The panelists debated a published report written for the U.N. detailing the first publicly-known drone attacks in 2002 by the U.S. against Yemen. At the time, the U.S. faced international pressure to provide legal justification for this method of lethal force that has grown substantially since that event.NEWPORT, R.I. (June 22, 2010) Professor Dennis Mandsager, Chairman of the International Law Department at the NWC, delivered welcoming remarks at the 2010 International Law Conference. An expert’s workshop followed the conference at which the conference speakers discussed in greater detail key issues raised during the presentations. (Photo by Shelby Richardson)
 
“There are now more than 40 countries that have drones with intelligence, surveillance and reconnaissance capabilities and a significant number of countries are obtaining drones that are weaponized,” said Hina Shamsi, a Senior Advisor to the Project on Extrajudicial Executions at New York University School of Law.
 
Other related topics addressed by this panel involved who may be targeted and who may be the operator of drone attacks—including use of these weapons by the CIA.
 
“Main controversies that arise over the use of drones begin once it moves from being just a substitute battlefield weapon to the question of uses of the weapon by civilian intelligence actors of various kinds,” said Ken Anderson, a professor at American University and Washington College of Law.
 
During his closing address to the conference Professor Yoram Dinstein, Professor Emeritus at Tel Aviv University, explored the argument that unmanned aerial vehicles (UAVs) have been used for extrajudicial executions.
 
“Those who regard an attack by a UAV as an extrajudicial execution, apparently assume that death taking place in war ordinarily is judicial,” Dinstein said. “Is that so? What death in war is judicial? Every death in war is extrajudicial.”
 
Dinstein acknowledged that Human Rights Law can fill gaps where the LOAC is silent. For example, he mentioned that although the LOAC specifically prohibits torture, it is silent concerning the conditions of detention of unlawful combatants. In that instance Human Rights Law should be used to fill the gap found within the LOAC.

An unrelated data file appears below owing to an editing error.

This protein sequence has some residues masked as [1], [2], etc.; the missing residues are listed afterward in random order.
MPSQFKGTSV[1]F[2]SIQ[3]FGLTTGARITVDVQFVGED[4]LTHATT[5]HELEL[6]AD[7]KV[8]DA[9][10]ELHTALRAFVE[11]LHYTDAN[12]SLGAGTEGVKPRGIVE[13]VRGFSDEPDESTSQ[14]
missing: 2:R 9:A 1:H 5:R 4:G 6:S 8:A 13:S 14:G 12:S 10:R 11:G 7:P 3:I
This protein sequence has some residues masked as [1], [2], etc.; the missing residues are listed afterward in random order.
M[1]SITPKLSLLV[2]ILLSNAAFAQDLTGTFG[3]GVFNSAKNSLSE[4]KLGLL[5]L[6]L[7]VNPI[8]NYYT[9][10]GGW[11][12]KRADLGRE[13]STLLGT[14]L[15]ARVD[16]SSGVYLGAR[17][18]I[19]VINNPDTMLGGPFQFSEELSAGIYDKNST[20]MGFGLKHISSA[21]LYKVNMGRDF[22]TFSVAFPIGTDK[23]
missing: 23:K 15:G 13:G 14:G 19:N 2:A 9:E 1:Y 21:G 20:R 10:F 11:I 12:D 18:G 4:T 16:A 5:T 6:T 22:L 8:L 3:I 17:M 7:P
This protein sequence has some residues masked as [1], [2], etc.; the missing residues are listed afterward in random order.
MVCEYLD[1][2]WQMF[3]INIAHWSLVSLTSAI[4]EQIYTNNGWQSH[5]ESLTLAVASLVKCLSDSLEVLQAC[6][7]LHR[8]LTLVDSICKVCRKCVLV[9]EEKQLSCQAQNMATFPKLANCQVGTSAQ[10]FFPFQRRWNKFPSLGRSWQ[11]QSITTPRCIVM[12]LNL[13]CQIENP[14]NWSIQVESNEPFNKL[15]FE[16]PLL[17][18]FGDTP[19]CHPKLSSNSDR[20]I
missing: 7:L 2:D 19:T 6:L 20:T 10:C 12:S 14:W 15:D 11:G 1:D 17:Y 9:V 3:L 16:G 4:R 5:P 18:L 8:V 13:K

Professor Robert Chesney of the University of Texas School of Law described the impact of recent U.S. detention litigation during his presentation. He said the spotlight of litigation in Guantanamo and the global media interest that resulted, helped reduce the possibility of innocent detainees.
 
“Litigation creates an abiding interest in the legality of the detention system itself and the merits of particular detention decisions,” Chesney said. “But litigation does more than that. Litigation insures that the debate will be framed in legal terms rather just in policy terms.”
 
Other panels at the conference spoke of the changing character of the participants of war, tactics and international legal scrutiny.
 
The papers from this year’s event will be published in Volume 87 of the Naval War College International Law Studies (Blue Book) series, which was initiated by the College in 1901 to publish materials that contribute to a broader understanding of international law.
 
The 2010 International Law Conference was also made possible through the support of the Naval War College Foundation and the Israel Yearbook on Human Rights.
 
By David Reese, Naval War College Public Affairs